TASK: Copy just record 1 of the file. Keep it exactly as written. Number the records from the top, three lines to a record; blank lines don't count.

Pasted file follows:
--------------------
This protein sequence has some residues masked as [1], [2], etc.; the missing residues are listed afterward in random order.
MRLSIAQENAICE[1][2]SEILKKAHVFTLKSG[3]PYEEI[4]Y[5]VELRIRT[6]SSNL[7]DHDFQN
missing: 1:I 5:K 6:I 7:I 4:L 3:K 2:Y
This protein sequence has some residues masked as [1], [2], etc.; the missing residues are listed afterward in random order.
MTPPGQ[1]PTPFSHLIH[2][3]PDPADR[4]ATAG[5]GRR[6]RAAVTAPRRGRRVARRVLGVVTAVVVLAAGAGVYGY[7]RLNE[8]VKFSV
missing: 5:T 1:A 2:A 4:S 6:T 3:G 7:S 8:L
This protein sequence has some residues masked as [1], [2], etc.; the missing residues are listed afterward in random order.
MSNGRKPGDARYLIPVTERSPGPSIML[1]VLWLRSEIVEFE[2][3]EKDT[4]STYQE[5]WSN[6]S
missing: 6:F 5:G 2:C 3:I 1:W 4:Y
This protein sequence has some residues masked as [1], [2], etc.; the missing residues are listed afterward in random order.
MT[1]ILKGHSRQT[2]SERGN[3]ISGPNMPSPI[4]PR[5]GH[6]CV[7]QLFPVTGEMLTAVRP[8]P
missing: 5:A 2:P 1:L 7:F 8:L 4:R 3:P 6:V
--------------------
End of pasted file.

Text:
This protein sequence has some residues masked as [1], [2], etc.; the missing residues are listed afterward in random order.
MRLSIAQENAICE[1][2]SEILKKAHVFTLKSG[3]PYEEI[4]Y[5]VELRIRT[6]SSNL[7]DHDFQN
missing: 1:I 5:K 6:I 7:I 4:L 3:K 2:Y